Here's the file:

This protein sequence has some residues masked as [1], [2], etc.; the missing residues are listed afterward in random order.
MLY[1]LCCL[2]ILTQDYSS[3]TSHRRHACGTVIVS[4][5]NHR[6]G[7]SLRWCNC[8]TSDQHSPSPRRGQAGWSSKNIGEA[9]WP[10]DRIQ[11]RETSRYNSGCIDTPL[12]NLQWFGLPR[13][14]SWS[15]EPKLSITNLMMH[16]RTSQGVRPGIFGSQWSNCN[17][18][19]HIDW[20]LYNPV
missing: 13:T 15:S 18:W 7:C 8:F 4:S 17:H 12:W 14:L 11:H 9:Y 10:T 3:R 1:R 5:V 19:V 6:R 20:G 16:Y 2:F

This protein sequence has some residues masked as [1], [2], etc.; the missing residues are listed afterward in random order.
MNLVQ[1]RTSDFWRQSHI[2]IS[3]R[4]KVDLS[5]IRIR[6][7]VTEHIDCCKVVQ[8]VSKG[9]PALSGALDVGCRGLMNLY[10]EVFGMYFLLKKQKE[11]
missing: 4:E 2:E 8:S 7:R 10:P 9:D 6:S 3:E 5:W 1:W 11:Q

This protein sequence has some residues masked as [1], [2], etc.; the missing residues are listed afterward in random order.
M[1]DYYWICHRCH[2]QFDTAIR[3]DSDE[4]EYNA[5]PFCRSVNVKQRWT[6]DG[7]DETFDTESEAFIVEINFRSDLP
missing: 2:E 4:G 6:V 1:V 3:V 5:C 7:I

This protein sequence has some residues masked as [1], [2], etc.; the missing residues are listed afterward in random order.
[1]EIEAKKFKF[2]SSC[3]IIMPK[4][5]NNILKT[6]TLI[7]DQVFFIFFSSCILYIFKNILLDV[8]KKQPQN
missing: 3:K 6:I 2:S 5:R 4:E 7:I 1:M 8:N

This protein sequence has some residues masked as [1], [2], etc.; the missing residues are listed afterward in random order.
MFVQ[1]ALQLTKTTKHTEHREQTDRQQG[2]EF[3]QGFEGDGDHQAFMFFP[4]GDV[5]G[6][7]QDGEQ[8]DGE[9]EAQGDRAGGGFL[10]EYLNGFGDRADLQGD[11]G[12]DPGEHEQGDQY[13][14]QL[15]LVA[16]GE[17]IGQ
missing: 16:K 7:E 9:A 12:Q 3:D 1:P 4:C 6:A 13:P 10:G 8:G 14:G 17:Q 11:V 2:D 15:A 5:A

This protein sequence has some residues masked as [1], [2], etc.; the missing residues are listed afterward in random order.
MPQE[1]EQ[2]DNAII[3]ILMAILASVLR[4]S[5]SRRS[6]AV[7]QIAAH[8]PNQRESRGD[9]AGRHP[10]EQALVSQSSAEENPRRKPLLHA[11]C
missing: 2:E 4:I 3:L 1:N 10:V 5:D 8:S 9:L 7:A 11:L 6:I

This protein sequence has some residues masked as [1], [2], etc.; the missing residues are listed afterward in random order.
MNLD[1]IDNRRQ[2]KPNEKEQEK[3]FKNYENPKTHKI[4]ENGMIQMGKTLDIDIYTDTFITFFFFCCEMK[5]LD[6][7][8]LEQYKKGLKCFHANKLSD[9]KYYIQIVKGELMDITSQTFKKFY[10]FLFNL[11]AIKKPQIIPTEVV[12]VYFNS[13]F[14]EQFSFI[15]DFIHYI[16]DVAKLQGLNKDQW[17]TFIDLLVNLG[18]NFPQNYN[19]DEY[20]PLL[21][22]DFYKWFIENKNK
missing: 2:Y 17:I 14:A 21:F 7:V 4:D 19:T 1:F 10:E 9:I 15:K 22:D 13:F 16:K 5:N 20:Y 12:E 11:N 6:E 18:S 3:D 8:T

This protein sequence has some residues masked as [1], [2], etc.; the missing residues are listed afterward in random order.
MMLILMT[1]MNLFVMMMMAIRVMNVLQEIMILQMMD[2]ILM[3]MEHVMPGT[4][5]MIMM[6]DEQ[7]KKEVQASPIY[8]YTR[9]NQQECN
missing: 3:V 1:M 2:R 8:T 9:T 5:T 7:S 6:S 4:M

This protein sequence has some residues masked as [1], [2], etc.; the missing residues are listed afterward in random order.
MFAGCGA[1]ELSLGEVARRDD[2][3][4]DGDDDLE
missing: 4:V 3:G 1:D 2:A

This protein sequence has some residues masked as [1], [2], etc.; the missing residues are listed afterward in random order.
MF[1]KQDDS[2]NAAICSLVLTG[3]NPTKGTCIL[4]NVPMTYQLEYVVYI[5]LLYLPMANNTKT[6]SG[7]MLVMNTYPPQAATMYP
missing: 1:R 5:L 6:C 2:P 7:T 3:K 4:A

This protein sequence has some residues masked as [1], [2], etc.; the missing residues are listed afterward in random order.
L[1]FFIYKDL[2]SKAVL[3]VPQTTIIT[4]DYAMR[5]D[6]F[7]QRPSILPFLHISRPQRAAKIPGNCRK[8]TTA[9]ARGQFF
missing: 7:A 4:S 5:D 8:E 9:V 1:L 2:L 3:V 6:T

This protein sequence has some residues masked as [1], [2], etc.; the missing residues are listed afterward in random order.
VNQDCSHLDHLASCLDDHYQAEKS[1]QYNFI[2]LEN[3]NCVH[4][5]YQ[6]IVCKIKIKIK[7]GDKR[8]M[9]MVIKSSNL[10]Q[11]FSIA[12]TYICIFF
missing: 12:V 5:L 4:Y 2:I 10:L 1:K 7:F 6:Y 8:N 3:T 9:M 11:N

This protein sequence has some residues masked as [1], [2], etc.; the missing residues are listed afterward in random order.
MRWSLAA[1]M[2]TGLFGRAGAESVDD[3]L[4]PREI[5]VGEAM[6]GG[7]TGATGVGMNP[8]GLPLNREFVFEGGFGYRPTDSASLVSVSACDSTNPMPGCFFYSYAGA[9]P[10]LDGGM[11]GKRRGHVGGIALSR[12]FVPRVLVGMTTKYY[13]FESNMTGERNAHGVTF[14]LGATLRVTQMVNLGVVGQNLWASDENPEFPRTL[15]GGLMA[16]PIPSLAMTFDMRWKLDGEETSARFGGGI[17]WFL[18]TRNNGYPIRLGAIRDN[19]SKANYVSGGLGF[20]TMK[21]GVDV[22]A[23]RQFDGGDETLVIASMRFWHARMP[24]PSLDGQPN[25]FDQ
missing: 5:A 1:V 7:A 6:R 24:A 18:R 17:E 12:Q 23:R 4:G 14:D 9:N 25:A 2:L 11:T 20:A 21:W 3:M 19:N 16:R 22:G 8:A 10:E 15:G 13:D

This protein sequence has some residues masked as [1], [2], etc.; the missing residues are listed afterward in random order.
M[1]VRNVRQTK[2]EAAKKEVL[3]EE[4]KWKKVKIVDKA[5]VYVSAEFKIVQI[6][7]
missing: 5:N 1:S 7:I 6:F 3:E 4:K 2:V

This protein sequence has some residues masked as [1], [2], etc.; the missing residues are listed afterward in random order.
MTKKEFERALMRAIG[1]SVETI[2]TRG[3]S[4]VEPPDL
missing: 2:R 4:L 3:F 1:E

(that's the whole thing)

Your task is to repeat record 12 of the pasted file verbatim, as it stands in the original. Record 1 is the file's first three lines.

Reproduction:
This protein sequence has some residues masked as [1], [2], etc.; the missing residues are listed afterward in random order.
VNQDCSHLDHLASCLDDHYQAEKS[1]QYNFI[2]LEN[3]NCVH[4][5]YQ[6]IVCKIKIKIK[7]GDKR[8]M[9]MVIKSSNL[10]Q[11]FSIA[12]TYICIFF
missing: 12:V 5:L 4:Y 2:I 10:L 1:K 7:F 6:Y 8:N 3:T 9:M 11:N